"To whom much is given, much is expected," said Trayce Thompson, who went to the academy as a teenager. A Southern California native, Thompson played two seasons with the Dodgers from 2016-17 and is currently a free agent after splitting the 2018 campaign between the A's and White Sox.

"You're supposed to give back and do what you can to help kids out, especially the kids at the academy. Most of them aren't as fortunate as I was growing up with my dad [former NBA player Mychal Thompson] being who he was. I try to give back as much as I can, because I remember when I was a kid -- the gesture goes really far."

The Compton academy was the first such facility built by MLB, and seven more have since opened in Cincinnati, Dallas, Gurabo (Puerto Rico), Houston, Kansas City, Philadelphia and Washington, D.C. Three more are in development in New York, Chicago and San Francisco.

"I think [the academy] sends a strong message that we care," said former Angels manager Mike Scioscia, who touted his foursome with Red Sox bench coach Ron Roenicke, former Dodgers teammate Mickey Hatcher and Yankees bullpen coach Mike Harkey as the team to beat. "This is one piece of the pie. We've got to continue to grow and continue to give kids opportunities all over the country. ... We need to build fields, we need to go out there and get kids excited about baseball."

Video: Scioscia talks retirement, Angels on High Heat

Others in attendance included MLB executive vice president of baseball and softball development and former Angels general manager Tony Reagins; MLB vice president for youth and facility development, director of the Compton academy and former Angel Darrell Miller; and former Major Leaguers Kenny Lofton, Chuck Finley, Bob Boone, Garret Anderson, Shawn Green, Mark Gubicza, Derrek Lee, Vince Coleman, Dmitri Young, Gary Matthews Sr., Darren Oliver, Jerry Hairston Jr., Jerry Hairston Sr., Brett Tomko and Sergio Santos.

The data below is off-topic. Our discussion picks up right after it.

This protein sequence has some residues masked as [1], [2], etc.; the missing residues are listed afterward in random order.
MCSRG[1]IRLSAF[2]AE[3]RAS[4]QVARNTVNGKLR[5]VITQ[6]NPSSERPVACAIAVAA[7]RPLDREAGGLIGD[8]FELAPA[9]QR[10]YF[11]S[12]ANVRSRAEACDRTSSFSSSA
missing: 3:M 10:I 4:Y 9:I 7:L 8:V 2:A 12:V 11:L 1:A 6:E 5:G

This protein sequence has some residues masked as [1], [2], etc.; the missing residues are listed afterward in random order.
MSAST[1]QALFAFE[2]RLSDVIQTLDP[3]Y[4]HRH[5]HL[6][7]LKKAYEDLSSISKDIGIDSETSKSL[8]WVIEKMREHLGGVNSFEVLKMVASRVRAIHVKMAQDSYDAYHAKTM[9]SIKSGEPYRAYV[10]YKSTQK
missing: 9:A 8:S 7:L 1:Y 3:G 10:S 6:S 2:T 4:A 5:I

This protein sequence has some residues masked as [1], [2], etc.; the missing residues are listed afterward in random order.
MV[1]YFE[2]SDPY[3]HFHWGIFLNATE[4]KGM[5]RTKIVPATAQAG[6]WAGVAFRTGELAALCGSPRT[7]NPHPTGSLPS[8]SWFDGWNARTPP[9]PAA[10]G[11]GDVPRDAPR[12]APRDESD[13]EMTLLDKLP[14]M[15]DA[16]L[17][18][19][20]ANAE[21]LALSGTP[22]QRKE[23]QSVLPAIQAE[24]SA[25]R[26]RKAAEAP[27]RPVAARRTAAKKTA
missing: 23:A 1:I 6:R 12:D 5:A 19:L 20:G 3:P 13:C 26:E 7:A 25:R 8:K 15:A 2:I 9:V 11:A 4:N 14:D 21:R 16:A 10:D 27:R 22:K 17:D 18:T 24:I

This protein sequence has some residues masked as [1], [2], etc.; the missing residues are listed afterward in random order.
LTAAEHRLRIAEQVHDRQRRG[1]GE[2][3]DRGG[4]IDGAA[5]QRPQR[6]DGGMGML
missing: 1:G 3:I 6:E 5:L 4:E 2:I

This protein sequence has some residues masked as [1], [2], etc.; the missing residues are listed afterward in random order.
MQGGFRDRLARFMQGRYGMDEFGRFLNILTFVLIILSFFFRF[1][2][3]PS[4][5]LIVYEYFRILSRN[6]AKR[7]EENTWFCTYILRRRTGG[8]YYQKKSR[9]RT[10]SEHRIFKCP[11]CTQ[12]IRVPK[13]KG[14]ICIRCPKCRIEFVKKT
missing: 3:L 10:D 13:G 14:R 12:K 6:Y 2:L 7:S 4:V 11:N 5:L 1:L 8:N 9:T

"All the guys that are here, they want to be here. We didn't beg them," Hunter said. "They wanted to come here because there's some fruit coming out of the academy and they see the fruit. People want to be a part of something great."

Chad Thornburg is a reporter for MLB.com based in Los Angeles.

MLB, US Embassy host clinic for Japanese youth

MLB.com

TOKYO -- Major League Baseball's ongoing commitment to its youth outreach programs, coupled with its desire to continue to grow the game globally, has been a running theme throughout the current Japan All-Star Series.

While much of the focus of the tournament is directed toward the on-field play between the Major League All-Stars and Samurai Japan, the youth element is always present, as was the case Saturday at the Tokyo Dome, hours before Game 2 of the six-game tournament.

View Full Game Coverage

TOKYO -- Major League Baseball's ongoing commitment to its youth outreach programs, coupled with its desire to continue to grow the game globally, has been a running theme throughout the current Japan All-Star Series.

While much of the focus of the tournament is directed toward the on-field play between the Major League All-Stars and Samurai Japan, the youth element is always present, as was the case Saturday at the Tokyo Dome, hours before Game 2 of the six-game tournament.

View Full Game Coverage

Twenty-six middle-school kids, ages 13 to 14, were invited onto the field to participate in a baseball clinic with several members of the Major League All-Star team.

A foursome of Whit Merrifield, Rhys Hoskins, Enrique Hernandez and Ronald Acuna Jr. held a station-by-station tutorial in the outfield area of the Dome, an exercise designed to help the kids further develop their basic baseball skills.

Video: MLB stars run clinic, spend time with young players